Artist Talk: Keith Tyson and Ben Luke

  • 28 June 2019

Keith Tyson discussed his work with Ben Luke in the setting of the exhibition at Hauser & Wirth London, featuring new paintings entitled ‘Life Still’. The Turner Prize-winning artist Keith Tyson is interested in how art emerges from the combination of information systems and physical processes that surround us. Ben Luke is the Review editor and podcast host at The Art Newspaper, and an art critic at the Evening Standard.

The talk was on the occasion of an exhibition of new paintings by Keith Tyson entitled ‘Life Still’. The series of works displayed have a shared subject matter; they are all flower paintings. Through the prism of this singular genre, Tyson moves between the philosophical, the mathematical, and the mythological to create the 25 works in the exhibition. Tyson has referred to paint as a ‘programmable material’ and an ongoing interest in computers, coding and data has always been an important part of his life – from taking apart a motherboard as a teenager, to building ‘Art Machine’ early in his career. This featured algorithm generated combinations of words and ideas, which Tyson then realised in a multitude of media.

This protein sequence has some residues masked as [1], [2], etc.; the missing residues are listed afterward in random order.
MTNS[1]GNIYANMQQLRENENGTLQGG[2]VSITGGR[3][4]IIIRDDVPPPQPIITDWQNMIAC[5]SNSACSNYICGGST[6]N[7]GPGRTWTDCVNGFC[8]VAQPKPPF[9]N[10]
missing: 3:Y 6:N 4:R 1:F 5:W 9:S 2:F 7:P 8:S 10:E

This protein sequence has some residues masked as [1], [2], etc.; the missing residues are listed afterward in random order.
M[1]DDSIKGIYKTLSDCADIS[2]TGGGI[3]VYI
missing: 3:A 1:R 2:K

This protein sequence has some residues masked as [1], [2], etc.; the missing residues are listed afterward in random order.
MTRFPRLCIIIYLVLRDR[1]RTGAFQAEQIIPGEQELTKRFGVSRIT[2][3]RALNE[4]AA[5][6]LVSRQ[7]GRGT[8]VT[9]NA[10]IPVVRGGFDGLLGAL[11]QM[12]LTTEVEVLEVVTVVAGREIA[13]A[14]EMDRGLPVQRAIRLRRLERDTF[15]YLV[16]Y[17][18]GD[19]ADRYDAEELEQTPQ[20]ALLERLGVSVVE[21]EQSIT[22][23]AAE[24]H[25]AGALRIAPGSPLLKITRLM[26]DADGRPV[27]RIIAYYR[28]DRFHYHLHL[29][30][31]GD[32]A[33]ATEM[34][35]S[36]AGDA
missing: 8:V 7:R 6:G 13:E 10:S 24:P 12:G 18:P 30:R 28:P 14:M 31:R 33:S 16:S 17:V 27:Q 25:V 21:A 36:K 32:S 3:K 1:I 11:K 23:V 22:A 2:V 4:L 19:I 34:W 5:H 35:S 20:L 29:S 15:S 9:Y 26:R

His fascination with systems and the effect of data consumption manifests itself in the abundance of formal languages of painting in the exhibition. As Tyson says, ‘I don’t believe in a permanent self or in developing an artistic style. Our world is full of intricately connected systems and events. I’m simply trying to make work in collaboration with them.’ Ben Luke is the Review editor and podcast host at The Art Newspaper, an art critic at the Evening Standard, and a contributor to various visual art publications. He has contributed essays to catalogues on artists including Mark Dion, Michael Craig-Martin, Sean Scully and Jiro Takamatsu, and is a member of the advisory committee of the Government Art Collection in the UK.